This attribute is not mandatory.
Element translation
Constraint programming solvers only use integer variables, and AIMMS
translates an element variable, say eV
with range the set S
containing \(n\) elements into a integer variable, say v
, with
range \(\{ 0 .. n1\}\). By design, this translation leaves no room
for the empty element "
, and subsequently, in a feasible solution,
the empty element is no part of it. In order to permit the explicit
consideration of the empty element as part of a solution, the property
EmptyElementAllowed
can be set for eV
. In that case the range of
v
is \(\{ 0 .. n\}\) whereby the value 0 corresponds to the
empty element.
Selecting a Variable Type
Choosing variable type
When there are multiple types of objects, such as integer variables and element variables in AIMMS, the following two questions naturally arise:
How to choose between the various types?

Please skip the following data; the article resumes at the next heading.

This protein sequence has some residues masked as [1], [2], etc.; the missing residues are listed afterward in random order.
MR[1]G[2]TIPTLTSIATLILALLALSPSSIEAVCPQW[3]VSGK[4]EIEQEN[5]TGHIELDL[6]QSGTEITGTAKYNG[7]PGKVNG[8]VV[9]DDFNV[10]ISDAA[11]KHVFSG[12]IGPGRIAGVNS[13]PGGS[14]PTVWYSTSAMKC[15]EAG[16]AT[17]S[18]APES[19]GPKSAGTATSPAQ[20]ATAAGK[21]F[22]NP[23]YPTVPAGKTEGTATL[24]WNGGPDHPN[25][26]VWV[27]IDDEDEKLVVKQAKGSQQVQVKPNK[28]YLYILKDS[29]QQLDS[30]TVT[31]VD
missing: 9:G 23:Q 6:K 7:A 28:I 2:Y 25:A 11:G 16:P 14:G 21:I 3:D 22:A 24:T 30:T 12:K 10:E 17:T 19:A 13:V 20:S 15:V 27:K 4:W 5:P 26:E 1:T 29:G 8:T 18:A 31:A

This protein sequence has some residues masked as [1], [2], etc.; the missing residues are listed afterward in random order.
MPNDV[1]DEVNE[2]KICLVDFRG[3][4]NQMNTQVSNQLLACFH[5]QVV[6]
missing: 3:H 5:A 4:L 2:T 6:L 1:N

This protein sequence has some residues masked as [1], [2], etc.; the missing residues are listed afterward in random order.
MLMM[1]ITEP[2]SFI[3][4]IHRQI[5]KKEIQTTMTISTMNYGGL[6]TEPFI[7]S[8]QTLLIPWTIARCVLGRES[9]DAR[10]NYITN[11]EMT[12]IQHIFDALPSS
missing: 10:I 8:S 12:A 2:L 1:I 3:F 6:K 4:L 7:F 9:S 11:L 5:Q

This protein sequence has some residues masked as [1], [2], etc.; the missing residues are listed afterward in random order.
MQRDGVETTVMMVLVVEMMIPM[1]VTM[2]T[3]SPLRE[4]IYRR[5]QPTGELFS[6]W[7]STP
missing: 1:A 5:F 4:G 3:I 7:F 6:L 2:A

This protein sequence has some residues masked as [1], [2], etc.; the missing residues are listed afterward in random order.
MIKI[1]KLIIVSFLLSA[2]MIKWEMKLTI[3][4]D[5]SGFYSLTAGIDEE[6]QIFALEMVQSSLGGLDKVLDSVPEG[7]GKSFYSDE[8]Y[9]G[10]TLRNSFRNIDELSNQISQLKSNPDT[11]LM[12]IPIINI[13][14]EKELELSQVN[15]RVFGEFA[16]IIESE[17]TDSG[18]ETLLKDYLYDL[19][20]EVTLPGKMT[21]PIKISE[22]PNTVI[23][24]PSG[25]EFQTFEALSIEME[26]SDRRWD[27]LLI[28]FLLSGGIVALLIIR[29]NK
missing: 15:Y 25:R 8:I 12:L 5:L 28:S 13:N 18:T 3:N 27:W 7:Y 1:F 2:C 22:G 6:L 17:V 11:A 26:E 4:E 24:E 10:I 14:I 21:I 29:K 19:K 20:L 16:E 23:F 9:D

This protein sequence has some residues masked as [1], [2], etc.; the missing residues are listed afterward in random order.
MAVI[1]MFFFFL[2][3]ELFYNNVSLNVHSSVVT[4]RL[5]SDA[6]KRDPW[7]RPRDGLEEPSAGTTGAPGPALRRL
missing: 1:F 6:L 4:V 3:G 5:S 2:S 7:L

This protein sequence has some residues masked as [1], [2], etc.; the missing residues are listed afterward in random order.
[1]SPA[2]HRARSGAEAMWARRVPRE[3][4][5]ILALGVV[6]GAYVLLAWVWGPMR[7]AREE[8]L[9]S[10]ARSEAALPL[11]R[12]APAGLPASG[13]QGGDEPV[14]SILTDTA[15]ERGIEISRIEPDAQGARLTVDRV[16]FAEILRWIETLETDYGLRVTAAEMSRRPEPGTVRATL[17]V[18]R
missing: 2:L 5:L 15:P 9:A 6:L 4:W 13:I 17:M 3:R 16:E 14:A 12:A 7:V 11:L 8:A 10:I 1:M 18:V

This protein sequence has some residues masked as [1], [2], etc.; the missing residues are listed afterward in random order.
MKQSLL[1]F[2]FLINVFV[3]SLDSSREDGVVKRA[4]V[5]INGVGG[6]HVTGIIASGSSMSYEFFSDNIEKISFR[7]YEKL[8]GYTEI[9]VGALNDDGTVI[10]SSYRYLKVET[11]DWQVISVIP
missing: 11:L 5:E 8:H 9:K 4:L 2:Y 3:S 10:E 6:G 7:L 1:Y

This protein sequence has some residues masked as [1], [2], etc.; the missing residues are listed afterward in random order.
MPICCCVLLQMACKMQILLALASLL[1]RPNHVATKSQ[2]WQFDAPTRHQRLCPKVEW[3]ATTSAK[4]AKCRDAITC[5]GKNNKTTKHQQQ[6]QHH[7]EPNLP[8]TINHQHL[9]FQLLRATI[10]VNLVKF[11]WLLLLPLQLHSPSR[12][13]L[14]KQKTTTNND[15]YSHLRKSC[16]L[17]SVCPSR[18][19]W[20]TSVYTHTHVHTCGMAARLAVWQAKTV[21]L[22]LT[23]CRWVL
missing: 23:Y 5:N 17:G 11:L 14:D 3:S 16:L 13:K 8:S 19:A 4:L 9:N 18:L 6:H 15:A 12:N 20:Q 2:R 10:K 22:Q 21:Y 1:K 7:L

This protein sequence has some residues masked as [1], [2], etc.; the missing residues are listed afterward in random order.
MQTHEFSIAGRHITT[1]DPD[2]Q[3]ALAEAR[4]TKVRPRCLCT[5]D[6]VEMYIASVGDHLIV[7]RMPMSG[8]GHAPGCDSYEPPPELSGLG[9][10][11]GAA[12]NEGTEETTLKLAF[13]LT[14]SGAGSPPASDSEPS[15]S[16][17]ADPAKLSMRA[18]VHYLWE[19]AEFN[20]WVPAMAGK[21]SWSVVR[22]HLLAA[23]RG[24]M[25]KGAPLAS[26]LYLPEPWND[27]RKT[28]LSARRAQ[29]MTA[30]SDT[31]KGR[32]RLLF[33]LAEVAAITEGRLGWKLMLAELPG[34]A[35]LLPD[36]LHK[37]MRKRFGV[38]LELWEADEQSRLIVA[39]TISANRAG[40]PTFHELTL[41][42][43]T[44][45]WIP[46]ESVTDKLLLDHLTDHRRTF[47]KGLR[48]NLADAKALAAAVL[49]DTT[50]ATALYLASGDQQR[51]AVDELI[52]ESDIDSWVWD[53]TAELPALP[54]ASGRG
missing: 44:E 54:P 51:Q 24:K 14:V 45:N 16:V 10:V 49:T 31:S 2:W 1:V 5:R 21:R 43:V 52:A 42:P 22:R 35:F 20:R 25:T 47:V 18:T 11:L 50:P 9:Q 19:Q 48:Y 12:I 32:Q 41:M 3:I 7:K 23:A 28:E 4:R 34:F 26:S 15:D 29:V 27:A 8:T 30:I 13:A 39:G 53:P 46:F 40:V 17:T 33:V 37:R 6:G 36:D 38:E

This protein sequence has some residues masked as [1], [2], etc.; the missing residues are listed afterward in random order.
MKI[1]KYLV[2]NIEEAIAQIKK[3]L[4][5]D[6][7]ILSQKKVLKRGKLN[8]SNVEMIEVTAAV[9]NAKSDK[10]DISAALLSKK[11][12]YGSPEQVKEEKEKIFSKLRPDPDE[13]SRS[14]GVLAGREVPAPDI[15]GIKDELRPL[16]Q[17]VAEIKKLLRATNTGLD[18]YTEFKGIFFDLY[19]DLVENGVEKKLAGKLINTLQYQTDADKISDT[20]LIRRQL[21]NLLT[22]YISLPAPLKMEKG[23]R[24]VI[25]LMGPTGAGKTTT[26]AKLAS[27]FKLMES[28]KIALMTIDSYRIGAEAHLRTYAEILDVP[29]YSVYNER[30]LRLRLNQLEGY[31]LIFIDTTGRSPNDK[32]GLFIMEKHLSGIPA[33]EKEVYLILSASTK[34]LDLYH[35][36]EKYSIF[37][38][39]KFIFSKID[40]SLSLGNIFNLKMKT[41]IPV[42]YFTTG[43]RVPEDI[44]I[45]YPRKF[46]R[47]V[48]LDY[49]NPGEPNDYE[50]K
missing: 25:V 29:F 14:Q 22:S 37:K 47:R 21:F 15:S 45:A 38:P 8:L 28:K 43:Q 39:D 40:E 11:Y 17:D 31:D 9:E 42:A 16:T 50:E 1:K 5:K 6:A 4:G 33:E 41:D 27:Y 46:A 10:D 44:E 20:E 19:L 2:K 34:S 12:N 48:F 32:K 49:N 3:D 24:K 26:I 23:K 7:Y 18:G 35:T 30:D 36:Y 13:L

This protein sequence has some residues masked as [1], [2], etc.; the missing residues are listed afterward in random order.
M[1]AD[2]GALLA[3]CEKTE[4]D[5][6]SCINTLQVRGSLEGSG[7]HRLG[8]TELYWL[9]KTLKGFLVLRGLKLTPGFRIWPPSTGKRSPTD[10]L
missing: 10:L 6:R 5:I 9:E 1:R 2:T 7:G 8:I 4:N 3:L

Can these types be combined?
The answers to these questions are as follows:
You may want to base the choice of types of variables on the operations that can be performed meaningfully on these types. Which operation is appropriate for which variable type is described below.
An identifier can have both the ‘integer variable’ and ‘element variable’ types and is then called an ‘integer element variable’. This is created as an element variable with a named subset of the predeclared set
Integers
as its range.
Operations on variables
The operations on variables that are interesting in constraint programming are:
Numeric operations, such as multiplication, addition, and taking the absolute value. These operations are applicable to integer variables and to integer element variables.